Icelandair Debuts Transatlantic IPA, Energy-Efficient Planes

Thanks to Icelandair's brand-new, squeaky clean Boeing 737 MAX 8, there's never been a better time to stop over in Reykjavik. The new plane is up to 20% more fuel-efficient than its predecessors, about half as noisy — a game-changer once you've experienced it — and includes newly designed low-energy LED-lit windows for enhanced viewing and photo-taking (something you'll definitely want to do during take-off and landing). To celebrate this momentous occasion, the airline just launched a limited-edition craft brew: 737 Transatlantic Icelandair Pale Ale (IPA).

Available on board and in the business class lounge at Keflavik International Airport through the summer, the beer clocks in at a respectable 7.37% ABV and is brewed with wallop-packing hops from the Pacific Northwest (where Boeing planes are made) and British malt.

I flew aboard the inaugural "Iceland by Air" flight over Akureyri, where Icelandair was founded in 1937, to test the brew's flavors with my altitude-deadened taste buds for myself.

Even at 32,000 feet, this beer is utterly fantastic — balanced and thirst-quenching, with formidable bitter tangerine and pineapple notes, and savory, toasty malt. My initial thought after cracking it open was, "holy heck, look at that killer view of Jökulsárlon Lagoon!" I'm entirely kidding; I do not know how to pronounce the name of that particular glacial pool. It was, in fact, "I'm not certain that Western Europeans/Scandinavians are going to like this."

In my experience, Europe typically favors light, malt-forward pilsner, kolsch and lager, maybe a Guinness, perhaps a gose in the summer. But nothing with such pronounced hop notes. So why dive (or fly) headlong into such an unapologetically powerful style? Well, it's gutsy and smart for an airline to serve as a path for beer-drinkers to transition their palates into enjoying sharp bitterness as part of a balanced craft brew. Craft beer is frequently synonymous with hop-bombs nowadays, and that trend isn't going away any time soon. If you want to get into it, you've got to acclimate your taste buds over and over again. That's a very European, no-nonsense way of thinking: oh, you don't like it yet? You will, just keep trying.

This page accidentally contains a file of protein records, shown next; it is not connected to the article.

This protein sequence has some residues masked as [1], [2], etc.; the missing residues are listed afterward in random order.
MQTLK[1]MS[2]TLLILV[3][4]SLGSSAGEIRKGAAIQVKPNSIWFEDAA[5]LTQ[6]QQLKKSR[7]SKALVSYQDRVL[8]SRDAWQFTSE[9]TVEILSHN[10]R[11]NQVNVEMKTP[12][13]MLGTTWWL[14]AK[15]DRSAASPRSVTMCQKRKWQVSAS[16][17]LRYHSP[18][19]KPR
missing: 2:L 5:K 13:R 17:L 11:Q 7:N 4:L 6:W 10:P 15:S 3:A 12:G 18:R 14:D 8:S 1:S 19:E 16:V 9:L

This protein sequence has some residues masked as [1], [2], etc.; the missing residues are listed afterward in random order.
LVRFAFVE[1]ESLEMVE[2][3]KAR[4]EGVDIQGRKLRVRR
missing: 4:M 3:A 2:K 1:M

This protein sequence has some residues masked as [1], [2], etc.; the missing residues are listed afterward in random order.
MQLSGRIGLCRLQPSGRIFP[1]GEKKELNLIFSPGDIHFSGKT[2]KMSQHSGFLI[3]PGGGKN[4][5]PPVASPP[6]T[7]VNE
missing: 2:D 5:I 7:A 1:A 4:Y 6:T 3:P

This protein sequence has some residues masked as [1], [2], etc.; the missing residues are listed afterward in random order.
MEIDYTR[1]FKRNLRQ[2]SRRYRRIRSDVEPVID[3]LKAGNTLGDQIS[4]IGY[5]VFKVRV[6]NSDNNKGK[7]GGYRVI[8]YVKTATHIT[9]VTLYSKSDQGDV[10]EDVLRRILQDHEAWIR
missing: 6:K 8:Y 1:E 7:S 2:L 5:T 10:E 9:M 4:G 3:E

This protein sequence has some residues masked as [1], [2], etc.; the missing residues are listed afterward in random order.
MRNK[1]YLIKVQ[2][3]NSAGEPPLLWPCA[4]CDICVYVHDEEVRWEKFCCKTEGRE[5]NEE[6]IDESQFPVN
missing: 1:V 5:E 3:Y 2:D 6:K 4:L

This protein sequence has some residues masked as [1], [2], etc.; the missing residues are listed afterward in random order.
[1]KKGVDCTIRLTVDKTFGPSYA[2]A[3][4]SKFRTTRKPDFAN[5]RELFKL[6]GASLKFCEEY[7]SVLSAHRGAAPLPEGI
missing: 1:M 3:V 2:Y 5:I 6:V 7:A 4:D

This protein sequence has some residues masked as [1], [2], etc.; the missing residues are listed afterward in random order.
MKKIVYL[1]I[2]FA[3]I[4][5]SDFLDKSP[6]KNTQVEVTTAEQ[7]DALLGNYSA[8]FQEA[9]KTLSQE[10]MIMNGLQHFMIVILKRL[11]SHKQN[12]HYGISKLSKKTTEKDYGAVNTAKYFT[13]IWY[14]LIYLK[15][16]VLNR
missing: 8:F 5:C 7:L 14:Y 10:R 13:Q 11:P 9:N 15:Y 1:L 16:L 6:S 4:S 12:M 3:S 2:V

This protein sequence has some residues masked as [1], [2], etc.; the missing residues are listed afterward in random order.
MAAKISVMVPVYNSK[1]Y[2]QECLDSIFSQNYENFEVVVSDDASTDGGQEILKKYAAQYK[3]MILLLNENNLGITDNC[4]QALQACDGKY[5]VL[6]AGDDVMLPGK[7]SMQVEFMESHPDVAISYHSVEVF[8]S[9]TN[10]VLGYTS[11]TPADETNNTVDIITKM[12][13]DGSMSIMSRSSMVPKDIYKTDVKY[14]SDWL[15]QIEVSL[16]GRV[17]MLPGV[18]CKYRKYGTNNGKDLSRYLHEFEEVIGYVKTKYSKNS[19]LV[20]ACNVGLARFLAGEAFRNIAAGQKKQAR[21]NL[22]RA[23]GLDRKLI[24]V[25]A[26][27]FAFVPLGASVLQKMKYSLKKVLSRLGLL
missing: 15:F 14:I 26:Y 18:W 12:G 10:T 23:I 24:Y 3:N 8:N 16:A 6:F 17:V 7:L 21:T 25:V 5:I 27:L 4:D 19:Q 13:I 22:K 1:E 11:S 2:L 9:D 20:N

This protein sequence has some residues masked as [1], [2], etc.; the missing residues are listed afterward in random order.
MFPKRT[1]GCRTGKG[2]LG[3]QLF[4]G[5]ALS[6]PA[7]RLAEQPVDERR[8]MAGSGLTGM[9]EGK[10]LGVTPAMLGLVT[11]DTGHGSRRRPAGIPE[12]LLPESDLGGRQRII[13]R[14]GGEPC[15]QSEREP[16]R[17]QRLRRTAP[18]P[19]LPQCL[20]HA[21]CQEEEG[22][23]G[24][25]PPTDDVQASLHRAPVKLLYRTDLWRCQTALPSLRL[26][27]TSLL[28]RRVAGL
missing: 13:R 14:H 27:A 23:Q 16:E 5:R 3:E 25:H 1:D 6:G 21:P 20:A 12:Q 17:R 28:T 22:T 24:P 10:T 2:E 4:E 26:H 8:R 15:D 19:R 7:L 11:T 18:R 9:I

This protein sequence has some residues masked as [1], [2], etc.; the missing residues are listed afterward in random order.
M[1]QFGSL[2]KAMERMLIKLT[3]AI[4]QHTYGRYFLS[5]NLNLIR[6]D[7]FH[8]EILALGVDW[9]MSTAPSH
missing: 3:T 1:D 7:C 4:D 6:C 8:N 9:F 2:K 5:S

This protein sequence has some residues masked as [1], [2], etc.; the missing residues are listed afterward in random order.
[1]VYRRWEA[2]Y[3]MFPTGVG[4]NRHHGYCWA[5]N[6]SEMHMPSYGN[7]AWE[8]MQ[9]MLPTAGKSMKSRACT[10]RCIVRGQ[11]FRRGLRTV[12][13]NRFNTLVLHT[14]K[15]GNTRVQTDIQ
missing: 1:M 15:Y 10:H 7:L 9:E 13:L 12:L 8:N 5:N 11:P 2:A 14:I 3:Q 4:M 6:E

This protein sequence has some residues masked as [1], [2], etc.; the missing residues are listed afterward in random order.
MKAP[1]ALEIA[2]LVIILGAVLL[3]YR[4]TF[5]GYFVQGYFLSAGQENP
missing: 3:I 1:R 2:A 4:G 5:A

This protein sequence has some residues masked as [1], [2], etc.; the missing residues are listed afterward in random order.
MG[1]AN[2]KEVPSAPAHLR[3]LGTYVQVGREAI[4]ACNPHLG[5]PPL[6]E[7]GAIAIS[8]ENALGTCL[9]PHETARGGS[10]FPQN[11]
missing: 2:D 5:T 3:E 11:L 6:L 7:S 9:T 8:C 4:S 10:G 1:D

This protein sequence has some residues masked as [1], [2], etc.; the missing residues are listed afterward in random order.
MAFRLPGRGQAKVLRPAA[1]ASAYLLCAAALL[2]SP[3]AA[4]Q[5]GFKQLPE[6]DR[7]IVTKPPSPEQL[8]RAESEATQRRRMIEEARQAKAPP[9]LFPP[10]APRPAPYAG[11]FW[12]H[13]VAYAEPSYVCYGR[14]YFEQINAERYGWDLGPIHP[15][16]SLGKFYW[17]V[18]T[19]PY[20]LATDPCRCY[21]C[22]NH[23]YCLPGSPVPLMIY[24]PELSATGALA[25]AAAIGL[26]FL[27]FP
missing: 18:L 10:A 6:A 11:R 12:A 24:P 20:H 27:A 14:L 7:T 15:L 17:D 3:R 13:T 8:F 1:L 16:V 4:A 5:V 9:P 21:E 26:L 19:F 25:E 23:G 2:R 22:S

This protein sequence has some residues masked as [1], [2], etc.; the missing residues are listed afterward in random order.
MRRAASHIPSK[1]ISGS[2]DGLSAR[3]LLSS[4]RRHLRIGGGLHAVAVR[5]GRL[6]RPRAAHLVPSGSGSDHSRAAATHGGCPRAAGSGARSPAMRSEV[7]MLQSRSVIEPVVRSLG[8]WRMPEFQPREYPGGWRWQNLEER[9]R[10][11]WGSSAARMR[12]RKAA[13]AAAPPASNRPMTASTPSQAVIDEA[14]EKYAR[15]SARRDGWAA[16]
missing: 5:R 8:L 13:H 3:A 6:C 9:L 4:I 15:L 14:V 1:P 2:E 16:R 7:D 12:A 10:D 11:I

Pairing the beer with the smoked fish, caviar, pickled beet and egg dish onboard was also a good move. You'll generally like something new more if it's served alongside something familiar, and the rich saltiness of the dish really cut through the beer's tongue-curling heft.

There's also nothing like a great beer with a meaningful story behind it, and sourcing West Coast hops — famous for that punch-in-the-face tropical fruit flavor and citrusy, piney bitterness — to commemorate non-stop flights from San Francisco, Portland and Seattle to Reykjavik is the perfect way to celebrate this awesome new airplane.

When we landed — with a solid little IPA buzz on, I might add — a crowd of Icelandair employees and their families greeted us on the tarmac for a plane-warming party in a hangar with local food trucks, and I experienced my first (and very likely last) disembarkment to cheering and applause.